user@ultraSPARC% ~/linuxppc/dev/bin/powerpc-linux-g++ -dumpmachine
     powerpc-linux

     user@ultraSPARC% ~/linuxppc/dev/bin/powerpc-linux-g++ -o helloC -s hello.C

     user@ultraSPARC% file helloC
     hello-c:        ELF 32-bit MSB executable PowerPC Version 1, dynamically linked, stripped

     user@ultraSPARC% ~/linuxppc/dev/bin/powerpc-linux-g77 -dumpmachine
     powerpc-linux

     user@ultraSPARC% ~/linuxppc/dev/bin/powerpc-linux-g77 -o hellof -s hello.f

     user@ultraSPARC% file hellof
     hello-c:        ELF 32-bit MSB executable PowerPC Version 1, dynamically linked, stripped

     user@ultraSPARC% ssh PowerMac

     user@PowerMac% pwd
     /home/user

     user@PowerMac% uname -a
     Linux PowerMac 2.2.6-15apmac #1 Mon May 31 03:54:09 EDT 1999 ppc unknown

     user@PowerMac% file helloc
     hello: ELF 32-bit MSB executable, PowerPC or cisco 4500, version 1, dynamically linked, stripped

     user@PowerMac% file helloC
     hello: ELF 32-bit MSB executable, PowerPC or cisco 4500, version 1, dynamically linked, stripped

     user@PowerMac% file hellof
     hello: ELF 32-bit MSB executable, PowerPC or cisco 4500, version 1, dynamically linked, stripped

     user@PowerMac% ldd ./helloc
             libc.so.6 => /lib/libc.so.6 (0x016be000)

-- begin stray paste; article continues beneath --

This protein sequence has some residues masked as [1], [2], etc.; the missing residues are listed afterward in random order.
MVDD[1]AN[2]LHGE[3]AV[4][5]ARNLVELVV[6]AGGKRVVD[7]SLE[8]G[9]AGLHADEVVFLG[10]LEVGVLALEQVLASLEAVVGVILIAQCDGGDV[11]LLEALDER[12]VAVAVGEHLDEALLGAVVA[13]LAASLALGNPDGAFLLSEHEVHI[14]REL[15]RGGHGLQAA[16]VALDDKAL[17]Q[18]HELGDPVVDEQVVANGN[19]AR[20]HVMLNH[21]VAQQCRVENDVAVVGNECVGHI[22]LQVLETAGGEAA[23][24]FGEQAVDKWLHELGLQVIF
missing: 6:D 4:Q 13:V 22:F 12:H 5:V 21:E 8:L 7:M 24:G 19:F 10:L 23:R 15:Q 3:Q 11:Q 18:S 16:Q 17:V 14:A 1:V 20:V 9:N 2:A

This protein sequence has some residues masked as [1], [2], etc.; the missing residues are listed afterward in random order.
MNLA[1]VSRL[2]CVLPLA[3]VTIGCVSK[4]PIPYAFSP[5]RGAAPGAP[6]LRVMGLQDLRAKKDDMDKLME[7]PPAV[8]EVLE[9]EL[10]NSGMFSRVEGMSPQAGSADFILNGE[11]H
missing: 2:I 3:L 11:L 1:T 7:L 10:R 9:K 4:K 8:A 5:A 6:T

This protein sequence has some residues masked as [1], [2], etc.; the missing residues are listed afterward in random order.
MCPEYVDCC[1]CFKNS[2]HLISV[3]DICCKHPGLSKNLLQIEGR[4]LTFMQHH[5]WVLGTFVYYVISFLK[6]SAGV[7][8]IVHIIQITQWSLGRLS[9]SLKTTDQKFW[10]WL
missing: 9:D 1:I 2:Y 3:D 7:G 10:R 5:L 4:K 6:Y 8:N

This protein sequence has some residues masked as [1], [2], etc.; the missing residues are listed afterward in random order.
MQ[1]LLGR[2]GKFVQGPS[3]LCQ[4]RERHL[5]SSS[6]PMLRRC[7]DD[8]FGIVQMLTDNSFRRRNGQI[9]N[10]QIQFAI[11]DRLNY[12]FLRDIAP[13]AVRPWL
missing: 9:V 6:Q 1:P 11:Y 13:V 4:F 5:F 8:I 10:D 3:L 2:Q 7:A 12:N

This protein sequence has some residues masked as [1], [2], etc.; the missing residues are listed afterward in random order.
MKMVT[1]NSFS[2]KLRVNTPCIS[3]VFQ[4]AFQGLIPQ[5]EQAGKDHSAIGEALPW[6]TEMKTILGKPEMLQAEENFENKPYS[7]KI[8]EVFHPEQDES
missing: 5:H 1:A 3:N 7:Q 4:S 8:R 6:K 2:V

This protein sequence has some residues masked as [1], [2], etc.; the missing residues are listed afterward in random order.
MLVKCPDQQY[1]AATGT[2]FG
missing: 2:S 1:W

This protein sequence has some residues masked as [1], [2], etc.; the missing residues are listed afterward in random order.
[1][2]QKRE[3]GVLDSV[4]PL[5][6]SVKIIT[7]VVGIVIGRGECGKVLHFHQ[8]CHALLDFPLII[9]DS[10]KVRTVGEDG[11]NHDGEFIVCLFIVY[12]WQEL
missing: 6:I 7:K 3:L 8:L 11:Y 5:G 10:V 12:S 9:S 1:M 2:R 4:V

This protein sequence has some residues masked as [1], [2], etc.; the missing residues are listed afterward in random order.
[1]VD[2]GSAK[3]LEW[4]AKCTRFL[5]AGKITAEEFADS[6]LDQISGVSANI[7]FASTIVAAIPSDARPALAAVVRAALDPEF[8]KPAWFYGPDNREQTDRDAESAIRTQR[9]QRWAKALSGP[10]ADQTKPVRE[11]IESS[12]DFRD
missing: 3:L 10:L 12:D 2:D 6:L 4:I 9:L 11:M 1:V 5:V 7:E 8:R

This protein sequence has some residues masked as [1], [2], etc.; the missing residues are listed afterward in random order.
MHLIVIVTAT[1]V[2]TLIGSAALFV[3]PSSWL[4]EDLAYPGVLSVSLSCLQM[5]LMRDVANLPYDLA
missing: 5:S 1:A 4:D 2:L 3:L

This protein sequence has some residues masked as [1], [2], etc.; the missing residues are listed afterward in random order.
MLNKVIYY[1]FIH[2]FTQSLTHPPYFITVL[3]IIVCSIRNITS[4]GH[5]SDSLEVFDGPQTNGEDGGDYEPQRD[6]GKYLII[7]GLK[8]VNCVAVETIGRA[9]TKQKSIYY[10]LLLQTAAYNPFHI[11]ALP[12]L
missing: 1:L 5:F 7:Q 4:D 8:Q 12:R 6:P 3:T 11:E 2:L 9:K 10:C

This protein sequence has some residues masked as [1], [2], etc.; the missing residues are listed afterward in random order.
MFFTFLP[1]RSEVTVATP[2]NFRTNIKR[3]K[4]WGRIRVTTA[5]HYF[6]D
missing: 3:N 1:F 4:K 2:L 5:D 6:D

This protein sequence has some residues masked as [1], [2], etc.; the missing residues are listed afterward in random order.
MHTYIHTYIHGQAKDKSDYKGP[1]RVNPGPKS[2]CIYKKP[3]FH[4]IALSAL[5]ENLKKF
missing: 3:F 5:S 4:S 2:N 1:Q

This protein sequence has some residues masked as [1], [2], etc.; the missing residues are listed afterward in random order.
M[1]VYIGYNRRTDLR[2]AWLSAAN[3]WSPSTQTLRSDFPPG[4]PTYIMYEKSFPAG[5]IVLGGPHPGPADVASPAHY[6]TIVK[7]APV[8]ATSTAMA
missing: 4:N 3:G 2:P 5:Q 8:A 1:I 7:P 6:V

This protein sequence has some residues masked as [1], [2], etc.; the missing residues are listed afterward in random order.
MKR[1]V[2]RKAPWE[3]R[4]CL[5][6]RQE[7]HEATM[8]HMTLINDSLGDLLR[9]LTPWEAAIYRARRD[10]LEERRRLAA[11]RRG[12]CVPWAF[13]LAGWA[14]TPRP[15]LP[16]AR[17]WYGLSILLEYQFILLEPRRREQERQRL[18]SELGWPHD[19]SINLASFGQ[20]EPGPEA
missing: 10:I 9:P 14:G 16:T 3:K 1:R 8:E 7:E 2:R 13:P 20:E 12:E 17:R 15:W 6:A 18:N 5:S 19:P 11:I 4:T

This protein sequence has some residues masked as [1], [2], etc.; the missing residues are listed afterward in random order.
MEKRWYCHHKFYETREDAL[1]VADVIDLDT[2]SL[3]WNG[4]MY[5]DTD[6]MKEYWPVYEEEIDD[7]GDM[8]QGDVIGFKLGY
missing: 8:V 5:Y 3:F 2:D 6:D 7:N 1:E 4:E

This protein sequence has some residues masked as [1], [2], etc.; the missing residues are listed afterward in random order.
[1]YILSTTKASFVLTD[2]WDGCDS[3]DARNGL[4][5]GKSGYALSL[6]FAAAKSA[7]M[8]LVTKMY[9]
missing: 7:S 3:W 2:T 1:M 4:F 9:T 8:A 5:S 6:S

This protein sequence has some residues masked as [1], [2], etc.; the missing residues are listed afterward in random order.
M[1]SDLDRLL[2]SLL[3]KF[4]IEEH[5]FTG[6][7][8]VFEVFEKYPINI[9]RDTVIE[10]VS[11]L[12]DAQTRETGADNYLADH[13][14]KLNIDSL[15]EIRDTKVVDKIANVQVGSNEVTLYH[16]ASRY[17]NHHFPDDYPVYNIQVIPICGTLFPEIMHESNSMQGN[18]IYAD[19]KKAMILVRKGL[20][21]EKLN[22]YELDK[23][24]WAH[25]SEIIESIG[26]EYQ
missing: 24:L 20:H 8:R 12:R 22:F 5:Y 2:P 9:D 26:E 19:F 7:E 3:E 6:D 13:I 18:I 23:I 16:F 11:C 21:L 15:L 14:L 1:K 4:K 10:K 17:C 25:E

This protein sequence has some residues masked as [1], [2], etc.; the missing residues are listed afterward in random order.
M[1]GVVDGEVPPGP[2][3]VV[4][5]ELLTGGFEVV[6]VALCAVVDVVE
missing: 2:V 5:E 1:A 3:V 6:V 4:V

/lib/ld.so.1 => /lib/ld.so.1 (0x30000000)

     user@PowerMac% ldd ./helloC
             libstdc++.so.2.9 => /usr/lib/libstdc++.so.2.9 (0x0175b000)
             libm.so.6 => /lib/libm.so.6 (0x01783000)
             libc.so.6 => /lib/libc.so.6 (0x01641000)
             /lib/ld.so.1 => /lib/ld.so.1 (0x30000000)

     user@PowerMac% ldd ./hellof
             libm.so.6 => /lib/libm.so.6 (0x01783000)
             libc.so.6 => /lib/libc.so.6 (0x01641000)
             /lib/ld.so.1 => /lib/ld.so.1 (0x30000000)

     user@PowerMac% ./helloc
     Hello, world!

     user@PowerMac% ./helloC
     Hello, world!

     user@PowerMac% ./hellof
     Hello, world!

Parting Notes

Building all of the above requires a significant amount of space, on the
order of 150 MB for the powerpc-linux cross-development system hosted on
Sun Solaris 2.7. None of the above tools are stripped by default, so
doing so after installation will save an appreciable amount of space.

Useful Resources

   * http://egcs.cygnus.com/install/index.html
   * http://members.home.com/mmporter/cross.html
   * http://developer.intel.com/design/strong/applnots/sa1100lx/sa1100lx.htm
   * http://www.objsw.com/CrossGCC/

 
 
 

1. Sparc/Solaris headers and libraries for building cross-compiler on Linux

Subject almost says it all. I want to build a cross-compiler on a
Linux machine for sending my application to people who have requested
it for Sparc/Solaris 8.

I could download the Sparc/Solaris 8 installation CDs from Sun's
download site, but then, I don't think it's possible to extract the
files out of the packages from Windows or Linux, is it? There doesn't
seem to be any pkgadd available for Linux.

I don't think that Sun has anything against people using their headers
and libraries to port applications to Solaris, especially since the
entire OS is available for download, so I don't think there's any
reason that the headers and libraries aren't availabe for download
somewhere. Is there? If they are available for download from Sun, I
sure couldn't find them. Any pointers?

Thanks,
John